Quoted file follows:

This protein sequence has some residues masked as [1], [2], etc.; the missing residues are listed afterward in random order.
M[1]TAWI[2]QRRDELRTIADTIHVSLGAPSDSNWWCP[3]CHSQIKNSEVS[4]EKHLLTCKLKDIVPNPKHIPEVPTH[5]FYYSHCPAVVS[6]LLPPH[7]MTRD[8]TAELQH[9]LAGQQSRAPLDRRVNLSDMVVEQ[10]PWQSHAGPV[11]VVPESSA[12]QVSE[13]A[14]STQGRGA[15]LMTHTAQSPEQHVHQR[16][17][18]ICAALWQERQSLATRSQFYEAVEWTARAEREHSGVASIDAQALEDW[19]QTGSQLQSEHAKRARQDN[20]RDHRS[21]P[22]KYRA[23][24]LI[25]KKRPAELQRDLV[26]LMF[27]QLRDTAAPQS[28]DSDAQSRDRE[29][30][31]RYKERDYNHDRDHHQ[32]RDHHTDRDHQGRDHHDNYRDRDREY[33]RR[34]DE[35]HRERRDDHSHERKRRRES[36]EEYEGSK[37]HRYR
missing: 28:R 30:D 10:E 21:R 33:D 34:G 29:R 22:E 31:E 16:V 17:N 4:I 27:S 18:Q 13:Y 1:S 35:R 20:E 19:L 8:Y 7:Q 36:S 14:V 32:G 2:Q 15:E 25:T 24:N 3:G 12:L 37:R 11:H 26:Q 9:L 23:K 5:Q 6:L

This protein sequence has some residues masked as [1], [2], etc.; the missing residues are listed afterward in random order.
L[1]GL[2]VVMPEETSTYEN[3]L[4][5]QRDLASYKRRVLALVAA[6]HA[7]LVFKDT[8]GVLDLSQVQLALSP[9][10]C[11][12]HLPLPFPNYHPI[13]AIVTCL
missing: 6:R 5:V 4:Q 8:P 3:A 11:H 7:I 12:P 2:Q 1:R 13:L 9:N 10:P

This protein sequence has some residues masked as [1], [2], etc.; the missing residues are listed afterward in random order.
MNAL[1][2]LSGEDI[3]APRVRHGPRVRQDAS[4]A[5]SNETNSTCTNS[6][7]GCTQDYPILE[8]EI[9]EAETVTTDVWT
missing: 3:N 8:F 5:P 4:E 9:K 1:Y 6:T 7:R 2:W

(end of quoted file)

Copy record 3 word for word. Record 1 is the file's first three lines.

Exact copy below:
This protein sequence has some residues masked as [1], [2], etc.; the missing residues are listed afterward in random order.
MNAL[1][2]LSGEDI[3]APRVRHGPRVRQDAS[4]A[5]SNETNSTCTNS[6][7]GCTQDYPILE[8]EI[9]EAETVTTDVWT
missing: 3:N 8:F 5:P 4:E 9:K 1:Y 6:T 7:R 2:W